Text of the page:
After Proust, the Prelude?

Now that I’ve finished reading À la recherche du temps perdu, there’s an odd gap in my mornings. (I am aware of the irony of having Proust as part of a daily habit, given how much he had to say about the opposition between habit and full consciousness, but reading a couple of pages of his work was a habit all the same.) I want to take on something else.

A conversation last week with a 40ish friend helped me to think about criteria for the next reading project. My friend was raised without religious instruction and, realising that this had left a huge gap in his cultural knowledge, he had decided to read the Bible. Most of the way through Genesis he was disappointed, not only by the tedious begats, but by what he felt was poor storytelling. He singled out the story of Abraham’s interrupted sacrifice of Isaac as particularly nonsensical. I realised that those stories – Adam and Eve; Noah; Lot’s wife; Abraham, Sara and the angel; Isaac, Leah and Rachel; David dancing naked before the Ark of the Covenant – would seem very different if read cursorily for the first time rather than received with the force of canonicality (if that’s a word) behind them. I want to spend a couple of minutes each morning engaging with a substantial work of literature, not rushing it, not studying it, but letting each small portion settle for a day before I take on the next one.

Homer came to mind: I know people who have spent years reading the Iliad and the Odyssey as a group project. Or James Joyce: all those Bloomsday celebrations can’t be for nothing, and Finnegan’s Wake is at least as daunting as À la recherche. Byron’s Don Juan. The Epic of Gilgamesh. The Aeneid (though I did that, 20 lines a day, in my mid 20s, so it would be a repeat). Middlemarch (another repeat, but why not take it slow?).The Divina Commedia in Italian. Das Kapital (but not in German). It’s a long list of contenders.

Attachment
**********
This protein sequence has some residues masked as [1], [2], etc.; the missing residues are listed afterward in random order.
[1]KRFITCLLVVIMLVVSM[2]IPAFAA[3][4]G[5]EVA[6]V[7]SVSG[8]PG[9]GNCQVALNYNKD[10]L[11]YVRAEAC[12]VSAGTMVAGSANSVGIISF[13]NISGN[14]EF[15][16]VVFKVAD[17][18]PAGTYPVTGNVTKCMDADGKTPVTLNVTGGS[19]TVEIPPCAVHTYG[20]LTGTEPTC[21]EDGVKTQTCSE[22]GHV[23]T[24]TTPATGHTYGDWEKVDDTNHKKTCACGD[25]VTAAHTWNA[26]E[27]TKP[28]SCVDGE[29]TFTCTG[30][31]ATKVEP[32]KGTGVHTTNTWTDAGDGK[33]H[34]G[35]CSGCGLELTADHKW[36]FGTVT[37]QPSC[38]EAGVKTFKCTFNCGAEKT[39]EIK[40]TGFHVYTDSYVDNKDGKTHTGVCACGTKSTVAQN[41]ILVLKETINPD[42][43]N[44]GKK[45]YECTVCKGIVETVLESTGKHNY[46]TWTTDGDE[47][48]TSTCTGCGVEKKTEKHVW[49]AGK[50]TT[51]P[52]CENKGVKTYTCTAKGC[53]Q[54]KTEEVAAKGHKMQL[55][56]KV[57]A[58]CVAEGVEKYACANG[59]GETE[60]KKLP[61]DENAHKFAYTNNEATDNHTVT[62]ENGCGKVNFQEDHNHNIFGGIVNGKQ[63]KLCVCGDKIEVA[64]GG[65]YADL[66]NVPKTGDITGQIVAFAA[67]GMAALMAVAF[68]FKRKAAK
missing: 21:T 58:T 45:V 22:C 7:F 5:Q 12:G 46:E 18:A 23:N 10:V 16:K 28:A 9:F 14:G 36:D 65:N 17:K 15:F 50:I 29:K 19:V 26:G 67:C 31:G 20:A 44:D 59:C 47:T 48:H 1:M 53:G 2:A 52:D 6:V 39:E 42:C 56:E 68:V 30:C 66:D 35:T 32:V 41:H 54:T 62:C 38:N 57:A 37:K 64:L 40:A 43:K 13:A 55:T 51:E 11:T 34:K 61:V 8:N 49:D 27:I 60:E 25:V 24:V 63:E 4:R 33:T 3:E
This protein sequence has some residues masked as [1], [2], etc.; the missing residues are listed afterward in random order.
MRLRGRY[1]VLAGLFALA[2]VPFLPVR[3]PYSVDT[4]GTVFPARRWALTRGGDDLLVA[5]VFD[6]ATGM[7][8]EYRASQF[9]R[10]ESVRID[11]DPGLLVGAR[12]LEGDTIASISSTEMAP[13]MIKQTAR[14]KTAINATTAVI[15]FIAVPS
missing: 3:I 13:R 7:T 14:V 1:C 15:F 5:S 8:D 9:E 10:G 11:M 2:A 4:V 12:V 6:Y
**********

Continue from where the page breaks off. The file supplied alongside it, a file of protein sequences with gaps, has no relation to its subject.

Don’t ask me why because I don’t know, but I’ve decided to read Wordsworth’s ‘The Prelude’. In my time at Sydney University, the emphasis was on close reading. I’m grateful for what I learned in that way, but it meant that we got to read an excerpt from this long poem without being told anything about the poem itself, or encouraged to find out about it for ourselves. In fact, I didn’t know until I looked up the Wikipedia entry just now that Wordsworth began working on it in his late 20s and continued to do so all his life; that it was intended as the introduction to an epic, The Recluse, which he never finished. I believe that the version I’m about to read was published posthumously in 1850, the year Wordsworth died. I don’t expect references to it to crop up in movies, other poems, newspaper articles, the way references to Proust have in the last 22 months, and I’m not ruling out the possibility of abandoning ship, but I’ll start tomorrow morning, a page of blank verse a day, and I’ll blog about how it’s going in a month.

6 responses to “After Proust, the Prelude?